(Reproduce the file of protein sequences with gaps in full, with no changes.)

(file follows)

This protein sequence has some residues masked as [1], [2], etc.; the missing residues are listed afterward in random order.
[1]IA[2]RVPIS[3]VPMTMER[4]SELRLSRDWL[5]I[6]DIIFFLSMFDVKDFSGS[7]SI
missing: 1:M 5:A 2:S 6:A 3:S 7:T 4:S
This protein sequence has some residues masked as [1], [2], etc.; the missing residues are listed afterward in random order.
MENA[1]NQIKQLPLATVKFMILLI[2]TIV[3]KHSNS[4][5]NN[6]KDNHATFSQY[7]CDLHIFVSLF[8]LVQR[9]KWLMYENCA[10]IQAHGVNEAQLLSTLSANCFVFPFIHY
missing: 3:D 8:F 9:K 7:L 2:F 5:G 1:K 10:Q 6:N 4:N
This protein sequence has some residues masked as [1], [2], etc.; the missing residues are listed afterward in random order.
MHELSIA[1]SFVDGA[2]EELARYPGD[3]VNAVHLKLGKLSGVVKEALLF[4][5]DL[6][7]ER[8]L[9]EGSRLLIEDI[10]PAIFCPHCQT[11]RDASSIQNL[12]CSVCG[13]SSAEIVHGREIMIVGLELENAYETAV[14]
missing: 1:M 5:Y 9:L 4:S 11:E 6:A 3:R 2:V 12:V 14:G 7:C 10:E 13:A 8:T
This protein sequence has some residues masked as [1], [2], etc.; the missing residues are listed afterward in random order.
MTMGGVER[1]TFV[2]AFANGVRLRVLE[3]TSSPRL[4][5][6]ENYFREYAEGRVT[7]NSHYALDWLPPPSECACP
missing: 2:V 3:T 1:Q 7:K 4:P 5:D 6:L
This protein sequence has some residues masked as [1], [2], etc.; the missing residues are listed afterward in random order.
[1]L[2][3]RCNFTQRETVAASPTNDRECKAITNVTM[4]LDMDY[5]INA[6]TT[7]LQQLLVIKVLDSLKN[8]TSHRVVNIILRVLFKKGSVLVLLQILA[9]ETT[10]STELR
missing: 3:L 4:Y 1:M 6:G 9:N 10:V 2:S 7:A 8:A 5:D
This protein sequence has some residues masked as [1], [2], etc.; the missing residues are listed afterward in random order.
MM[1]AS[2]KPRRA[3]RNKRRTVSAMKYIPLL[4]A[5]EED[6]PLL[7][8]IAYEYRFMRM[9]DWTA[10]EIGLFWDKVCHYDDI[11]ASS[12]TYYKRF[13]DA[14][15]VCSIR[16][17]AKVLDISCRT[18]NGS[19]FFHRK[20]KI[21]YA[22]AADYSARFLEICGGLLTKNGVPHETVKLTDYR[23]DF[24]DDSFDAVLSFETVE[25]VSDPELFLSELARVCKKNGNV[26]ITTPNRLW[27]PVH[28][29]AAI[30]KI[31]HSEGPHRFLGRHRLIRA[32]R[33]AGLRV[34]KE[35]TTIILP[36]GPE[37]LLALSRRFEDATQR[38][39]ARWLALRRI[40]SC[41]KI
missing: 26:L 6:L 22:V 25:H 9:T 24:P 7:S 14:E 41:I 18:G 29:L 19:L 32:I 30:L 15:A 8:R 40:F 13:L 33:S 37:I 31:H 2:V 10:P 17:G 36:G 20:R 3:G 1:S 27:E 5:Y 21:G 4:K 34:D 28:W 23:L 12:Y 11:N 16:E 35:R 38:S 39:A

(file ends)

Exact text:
This protein sequence has some residues masked as [1], [2], etc.; the missing residues are listed afterward in random order.
[1]IA[2]RVPIS[3]VPMTMER[4]SELRLSRDWL[5]I[6]DIIFFLSMFDVKDFSGS[7]SI
missing: 1:M 5:A 2:S 6:A 3:S 7:T 4:S
This protein sequence has some residues masked as [1], [2], etc.; the missing residues are listed afterward in random order.
MENA[1]NQIKQLPLATVKFMILLI[2]TIV[3]KHSNS[4][5]NN[6]KDNHATFSQY[7]CDLHIFVSLF[8]LVQR[9]KWLMYENCA[10]IQAHGVNEAQLLSTLSANCFVFPFIHY
missing: 3:D 8:F 9:K 7:L 2:F 5:G 1:K 10:Q 6:N 4:N
This protein sequence has some residues masked as [1], [2], etc.; the missing residues are listed afterward in random order.
MHELSIA[1]SFVDGA[2]EELARYPGD[3]VNAVHLKLGKLSGVVKEALLF[4][5]DL[6][7]ER[8]L[9]EGSRLLIEDI[10]PAIFCPHCQT[11]RDASSIQNL[12]CSVCG[13]SSAEIVHGREIMIVGLELENAYETAV[14]
missing: 1:M 5:Y 9:L 4:S 11:E 6:A 3:R 2:V 12:V 14:G 7:C 10:E 13:A 8:T
This protein sequence has some residues masked as [1], [2], etc.; the missing residues are listed afterward in random order.
MTMGGVER[1]TFV[2]AFANGVRLRVLE[3]TSSPRL[4][5][6]ENYFREYAEGRVT[7]NSHYALDWLPPPSECACP
missing: 2:V 3:T 1:Q 7:K 4:P 5:D 6:L
This protein sequence has some residues masked as [1], [2], etc.; the missing residues are listed afterward in random order.
[1]L[2][3]RCNFTQRETVAASPTNDRECKAITNVTM[4]LDMDY[5]INA[6]TT[7]LQQLLVIKVLDSLKN[8]TSHRVVNIILRVLFKKGSVLVLLQILA[9]ETT[10]STELR
missing: 3:L 4:Y 1:M 6:G 9:N 10:V 2:S 7:A 8:A 5:D
This protein sequence has some residues masked as [1], [2], etc.; the missing residues are listed afterward in random order.
MM[1]AS[2]KPRRA[3]RNKRRTVSAMKYIPLL[4]A[5]EED[6]PLL[7][8]IAYEYRFMRM[9]DWTA[10]EIGLFWDKVCHYDDI[11]ASS[12]TYYKRF[13]DA[14][15]VCSIR[16][17]AKVLDISCRT[18]NGS[19]FFHRK[20]KI[21]YA[22]AADYSARFLEICGGLLTKNGVPHETVKLTDYR[23]DF[24]DDSFDAVLSFETVE[25]VSDPELFLSELARVCKKNGNV[26]ITTPNRLW[27]PVH[28][29]AAI[30]KI[31]HSEGPHRFLGRHRLIRA[32]R[33]AGLRV[34]KE[35]TTIILP[36]GPE[37]LLALSRRFEDATQR[38][39]ARWLALRRI[40]SC[41]KI
missing: 26:L 6:L 22:V 25:H 9:T 24:P 7:S 14:E 41:I 18:G 29:L 19:L 32:I 30:L 15:A 8:R 40:F 13:L 33:S 37:I 31:H 2:V 10:P 17:G 36:G 20:R 3:G 1:S 27:E 5:Y 21:G 4:K 34:D 28:W 23:L 12:Y 11:N 16:E 35:R 38:S 39:A